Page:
FOM: HA and Post's Problem
Stephen G Simpson
simpson at math.psu.edu
Fri Sep 22 19:21:45 EDT 2000
Response to Jaap van Oosten, FOM, 20 Sep 2000.
Van Oosten writes:
> Suppose that one defines "X is Turing reducible to Y" as: There is
> e, such that for all x there is a y and an s such that s is a
> Y-information sequence and T(s,e,x,y), and x\in X <==> U(y)=0
> (where U(y) is the output of computation y)
> HA does not prove "K is Turing reducible to K" for this definition.
OK, I see now. In fact, HA+CT proves "K is not Turing reducible to
K", right? But of course HA proves "K is many-one reducible to K"
(trivially, via the identity function). So HA+CT proves that many-one
reducibility does not imply Turing reducibility, even for r.e. sets,
etc etc. In short, basic properties of Turing reducibility are lost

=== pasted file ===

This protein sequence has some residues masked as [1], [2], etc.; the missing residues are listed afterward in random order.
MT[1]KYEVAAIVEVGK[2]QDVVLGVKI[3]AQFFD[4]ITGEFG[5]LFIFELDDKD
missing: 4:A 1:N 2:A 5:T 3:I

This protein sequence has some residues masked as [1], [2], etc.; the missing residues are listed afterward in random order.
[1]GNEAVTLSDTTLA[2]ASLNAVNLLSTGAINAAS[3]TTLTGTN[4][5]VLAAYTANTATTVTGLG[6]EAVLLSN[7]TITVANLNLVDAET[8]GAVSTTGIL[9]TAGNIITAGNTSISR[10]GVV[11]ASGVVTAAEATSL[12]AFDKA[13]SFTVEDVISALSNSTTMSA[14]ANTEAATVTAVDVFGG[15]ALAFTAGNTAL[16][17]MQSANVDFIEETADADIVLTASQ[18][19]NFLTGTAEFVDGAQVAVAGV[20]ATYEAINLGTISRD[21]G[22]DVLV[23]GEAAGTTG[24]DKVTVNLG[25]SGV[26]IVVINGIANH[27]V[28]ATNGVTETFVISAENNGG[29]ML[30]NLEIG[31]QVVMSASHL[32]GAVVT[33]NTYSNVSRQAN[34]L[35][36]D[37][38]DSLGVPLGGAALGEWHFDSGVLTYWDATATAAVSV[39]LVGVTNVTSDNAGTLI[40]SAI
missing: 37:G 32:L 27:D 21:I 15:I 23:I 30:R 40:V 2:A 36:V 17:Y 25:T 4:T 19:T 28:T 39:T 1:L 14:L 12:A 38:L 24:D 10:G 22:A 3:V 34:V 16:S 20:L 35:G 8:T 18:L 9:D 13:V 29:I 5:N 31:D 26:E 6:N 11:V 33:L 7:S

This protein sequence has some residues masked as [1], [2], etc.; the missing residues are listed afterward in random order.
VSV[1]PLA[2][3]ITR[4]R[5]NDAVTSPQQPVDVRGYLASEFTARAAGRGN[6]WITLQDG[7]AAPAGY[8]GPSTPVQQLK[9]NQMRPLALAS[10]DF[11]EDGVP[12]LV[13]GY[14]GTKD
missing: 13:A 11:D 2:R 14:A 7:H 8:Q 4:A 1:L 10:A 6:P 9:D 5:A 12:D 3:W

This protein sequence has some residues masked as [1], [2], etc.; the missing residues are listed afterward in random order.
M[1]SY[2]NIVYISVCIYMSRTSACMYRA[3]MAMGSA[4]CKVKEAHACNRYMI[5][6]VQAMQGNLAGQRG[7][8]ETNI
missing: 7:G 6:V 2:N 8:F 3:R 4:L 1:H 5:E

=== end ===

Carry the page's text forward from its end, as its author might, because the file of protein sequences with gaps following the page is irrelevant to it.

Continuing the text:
in HA+CT, if we define Turing reducibility as above.
I have some experience with formalization of mathematics in
(classical) subsystems of second order arithmetic. [ The web page for
my book on this subject is http://www.math.psu.edu/simpson/sosoa/. ]
In that context, it is customary to choose definitions in such a way
as to preserve at least the most basic properties of the notions in
question. I assume there is a similar custom in the intuitionistic
Thus, I am tempted to conclude that the above definition of Turing
reducibility is unsuitable for the intuitionistic context.
Is there no way to modify the definition, to make it more appropriate
for the intuitionistic context? For example, truth-table reducibility
seems to make perfect sense intuitionistically, just like many-one
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